How was this spam generated?

Discussion in 'Help Desk' started by jwriter, Jun 17, 2011.

  1. jwriter

    jwriter Valued Member

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    Somebody is sending spam using my friend's return address. For discussion, let's say her address is "mary@yahoo.com". Please see snippets below taken from three of these messages.

    1) Was the computer that generated the spam connected to the listed IPs?
    2) I believe these are in Poland, Estonia, and Spain, respectively. How does the spammer do this? Is there malware running on computers in these locations without their owners' knowing?
    3) Does it appear that somebody logged onto yahoo and that yahoo accepted the messages as valid and sent them?
    4) Did the spammer use a legitimate yahoo email address and password to do this?
    5) Can we assume that the return address "mary@yahoo.com" was spoofed? Is it just a coincidence that she uses yahoo and the originating server is also apparently yahoo?
    6) Can yahoo inform the legitimate user so that he/she can change their password?
    7) Since the IP numbers are geographically far from my friend's location, can I assume her computer is not the source?
    8) Is it likely that my friend has malware on her computer? In other words, does this problem indicate she might also be used as a spam source, and should she have her computer checked?
     


  2. lmj1000

    lmj1000 New Email

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    I believe that I have the same problem! My contacts are receiving unsolicitied emails from my account and I don't know how to stop it.
     

  3. popowich

    popowich EQ Forum Admin Staff Member

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    Hello,

    Yes, it looks like you found the correct line of the email headers that shows the IP addresses that are connecting and sending spam emails from your friends account. My answers are in italics and follow the questions below.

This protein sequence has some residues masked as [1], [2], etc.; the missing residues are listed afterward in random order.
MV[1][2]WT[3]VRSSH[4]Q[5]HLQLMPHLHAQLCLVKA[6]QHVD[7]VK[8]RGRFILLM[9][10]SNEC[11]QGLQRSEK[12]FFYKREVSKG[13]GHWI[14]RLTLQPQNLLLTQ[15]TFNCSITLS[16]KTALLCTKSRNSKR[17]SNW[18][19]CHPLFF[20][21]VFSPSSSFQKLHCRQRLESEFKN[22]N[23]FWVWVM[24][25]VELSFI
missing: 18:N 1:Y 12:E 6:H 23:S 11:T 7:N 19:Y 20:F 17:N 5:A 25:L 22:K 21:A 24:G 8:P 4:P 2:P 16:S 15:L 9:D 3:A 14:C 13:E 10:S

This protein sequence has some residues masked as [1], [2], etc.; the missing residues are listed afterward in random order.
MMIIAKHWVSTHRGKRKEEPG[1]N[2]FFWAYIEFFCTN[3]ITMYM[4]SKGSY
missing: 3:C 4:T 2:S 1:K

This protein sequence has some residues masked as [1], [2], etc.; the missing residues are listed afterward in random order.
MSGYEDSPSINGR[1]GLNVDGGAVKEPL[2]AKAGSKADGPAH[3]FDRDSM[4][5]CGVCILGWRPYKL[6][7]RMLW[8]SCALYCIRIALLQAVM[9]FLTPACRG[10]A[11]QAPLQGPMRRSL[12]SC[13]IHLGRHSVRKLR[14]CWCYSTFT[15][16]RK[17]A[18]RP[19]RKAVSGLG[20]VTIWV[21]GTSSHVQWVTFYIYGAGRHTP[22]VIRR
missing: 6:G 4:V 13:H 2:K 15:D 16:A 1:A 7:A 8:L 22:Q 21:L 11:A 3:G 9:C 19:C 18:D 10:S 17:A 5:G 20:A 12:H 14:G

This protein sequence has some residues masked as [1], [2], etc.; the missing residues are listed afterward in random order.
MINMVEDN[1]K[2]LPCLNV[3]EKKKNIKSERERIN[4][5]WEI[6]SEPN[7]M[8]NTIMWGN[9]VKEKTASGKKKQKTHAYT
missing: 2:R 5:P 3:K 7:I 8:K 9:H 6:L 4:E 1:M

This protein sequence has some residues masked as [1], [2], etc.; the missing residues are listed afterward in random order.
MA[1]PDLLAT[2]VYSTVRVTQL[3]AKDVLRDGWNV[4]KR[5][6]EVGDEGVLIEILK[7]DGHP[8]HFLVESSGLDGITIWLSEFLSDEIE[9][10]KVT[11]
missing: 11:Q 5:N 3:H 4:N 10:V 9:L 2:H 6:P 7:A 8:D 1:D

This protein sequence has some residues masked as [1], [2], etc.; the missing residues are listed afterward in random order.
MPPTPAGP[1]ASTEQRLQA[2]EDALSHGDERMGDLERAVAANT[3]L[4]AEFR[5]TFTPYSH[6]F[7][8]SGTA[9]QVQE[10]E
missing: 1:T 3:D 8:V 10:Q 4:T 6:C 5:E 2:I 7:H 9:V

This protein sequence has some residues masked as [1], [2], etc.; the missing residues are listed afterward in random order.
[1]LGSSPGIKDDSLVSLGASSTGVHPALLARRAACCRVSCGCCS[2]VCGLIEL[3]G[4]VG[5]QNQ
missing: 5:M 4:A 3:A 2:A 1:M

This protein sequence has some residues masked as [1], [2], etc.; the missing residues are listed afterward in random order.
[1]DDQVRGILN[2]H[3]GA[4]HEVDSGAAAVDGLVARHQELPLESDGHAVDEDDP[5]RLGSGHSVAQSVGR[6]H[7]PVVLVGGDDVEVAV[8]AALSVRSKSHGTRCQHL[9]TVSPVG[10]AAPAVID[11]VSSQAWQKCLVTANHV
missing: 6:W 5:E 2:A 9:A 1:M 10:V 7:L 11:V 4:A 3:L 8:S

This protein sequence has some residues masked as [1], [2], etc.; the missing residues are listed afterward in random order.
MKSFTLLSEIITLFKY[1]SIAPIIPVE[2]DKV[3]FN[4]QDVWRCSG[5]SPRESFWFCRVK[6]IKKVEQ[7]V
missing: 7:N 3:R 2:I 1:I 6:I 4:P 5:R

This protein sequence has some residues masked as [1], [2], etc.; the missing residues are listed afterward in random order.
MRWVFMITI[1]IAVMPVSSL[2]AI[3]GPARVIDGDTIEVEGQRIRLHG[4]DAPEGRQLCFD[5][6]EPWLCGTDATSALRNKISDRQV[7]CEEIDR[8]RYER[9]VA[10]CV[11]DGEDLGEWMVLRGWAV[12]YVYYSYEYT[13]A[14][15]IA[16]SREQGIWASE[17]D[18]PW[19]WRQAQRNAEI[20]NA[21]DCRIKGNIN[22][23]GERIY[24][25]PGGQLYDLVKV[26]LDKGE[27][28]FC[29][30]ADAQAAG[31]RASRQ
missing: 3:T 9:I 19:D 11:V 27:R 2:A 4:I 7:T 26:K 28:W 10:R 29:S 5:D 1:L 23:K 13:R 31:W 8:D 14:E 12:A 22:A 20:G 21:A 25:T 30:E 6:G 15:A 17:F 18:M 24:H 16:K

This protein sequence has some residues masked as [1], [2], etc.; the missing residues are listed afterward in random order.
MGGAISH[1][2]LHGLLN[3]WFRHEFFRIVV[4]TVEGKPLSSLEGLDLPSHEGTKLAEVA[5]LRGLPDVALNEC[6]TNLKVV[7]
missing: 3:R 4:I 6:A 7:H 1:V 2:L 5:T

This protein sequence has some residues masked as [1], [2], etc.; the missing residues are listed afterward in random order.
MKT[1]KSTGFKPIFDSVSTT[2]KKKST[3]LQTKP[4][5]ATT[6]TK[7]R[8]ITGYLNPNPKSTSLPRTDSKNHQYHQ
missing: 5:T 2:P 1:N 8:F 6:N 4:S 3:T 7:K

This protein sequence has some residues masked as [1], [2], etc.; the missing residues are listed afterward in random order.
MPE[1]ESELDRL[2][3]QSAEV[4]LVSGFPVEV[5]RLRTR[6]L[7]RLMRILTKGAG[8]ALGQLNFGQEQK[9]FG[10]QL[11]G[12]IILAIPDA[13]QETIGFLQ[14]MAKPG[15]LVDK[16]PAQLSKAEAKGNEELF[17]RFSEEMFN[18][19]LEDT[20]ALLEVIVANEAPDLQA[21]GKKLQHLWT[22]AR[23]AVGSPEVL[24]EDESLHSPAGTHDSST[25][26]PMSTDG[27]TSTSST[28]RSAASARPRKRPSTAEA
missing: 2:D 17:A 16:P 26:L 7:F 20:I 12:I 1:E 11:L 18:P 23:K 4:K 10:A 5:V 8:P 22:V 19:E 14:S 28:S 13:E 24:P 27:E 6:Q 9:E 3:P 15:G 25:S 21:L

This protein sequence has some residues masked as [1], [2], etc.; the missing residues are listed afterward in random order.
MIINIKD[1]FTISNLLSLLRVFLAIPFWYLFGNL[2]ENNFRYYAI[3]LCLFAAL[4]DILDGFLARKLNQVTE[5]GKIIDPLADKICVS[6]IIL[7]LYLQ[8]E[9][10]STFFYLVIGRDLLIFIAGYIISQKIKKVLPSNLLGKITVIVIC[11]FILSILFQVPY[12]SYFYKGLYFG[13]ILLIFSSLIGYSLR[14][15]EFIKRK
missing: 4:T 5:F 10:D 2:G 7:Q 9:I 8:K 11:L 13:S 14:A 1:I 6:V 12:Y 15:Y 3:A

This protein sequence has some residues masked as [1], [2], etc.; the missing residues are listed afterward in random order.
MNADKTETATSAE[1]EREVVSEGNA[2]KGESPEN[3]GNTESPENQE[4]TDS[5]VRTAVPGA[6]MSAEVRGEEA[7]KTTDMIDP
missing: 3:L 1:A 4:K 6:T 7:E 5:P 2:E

1) Was the computer that generated the spam connected to the listed IPs? Yes


    2) I believe these are in Poland, Estonia, and Spain, respectively. How does the spammer do this? Is there malware running on computers in these locations without their owners' knowing? It could be spyware on their computer. Other possibilities include that your friend may have replied to a phishing email asking for their password to "confirm their account details", that a different account using the same password was compromised, or that the password was used unencrypted over a wireless (wi-fi) network.


    3) Does it appear that somebody logged onto yahoo and that yahoo accepted the messages as valid and sent them? Yes, they should change their password and all account reset information immediately.


    4) Did the spammer use a legitimate yahoo email address and password to do this? Yes, it appears your friends account is compromised.


    5) Can we assume that the return address "mary@yahoo.com" was spoofed? Is it just a coincidence that she uses yahoo and the originating server is also apparently yahoo? If they don't match check the account for additional email alias that have been created. Yahoo Mail allows users to create a secondary email address that can be used as an alternate From: and Reply-to: email address.



    6) Can yahoo inform the legitimate user so that he/she can change their password? Maybe. If it's your friend are you able to call / email / IM them or contact them at an alternate address to let them know they need to change their password and check all of their account reset information too?


    7) Since the IP numbers are geographically far from my friend's location, can I assume her computer is not the source? It may not be the source of the sending, but their computer could still be the source of why the account was compromised. They should do some virus/spyware scans and maybe even a system restore back to a point from before the problem started.

    8) Is it likely that my friend has malware on her computer? In other words, does this problem indicate she might also be used as a spam source, and should she have her computer checked? It can't be proven, but it doesn't hurt to scan her computer too.



    If you do find the source of the problem please feel free to let us know how to account was compromised.

    :welcome: to Email Questions!
     

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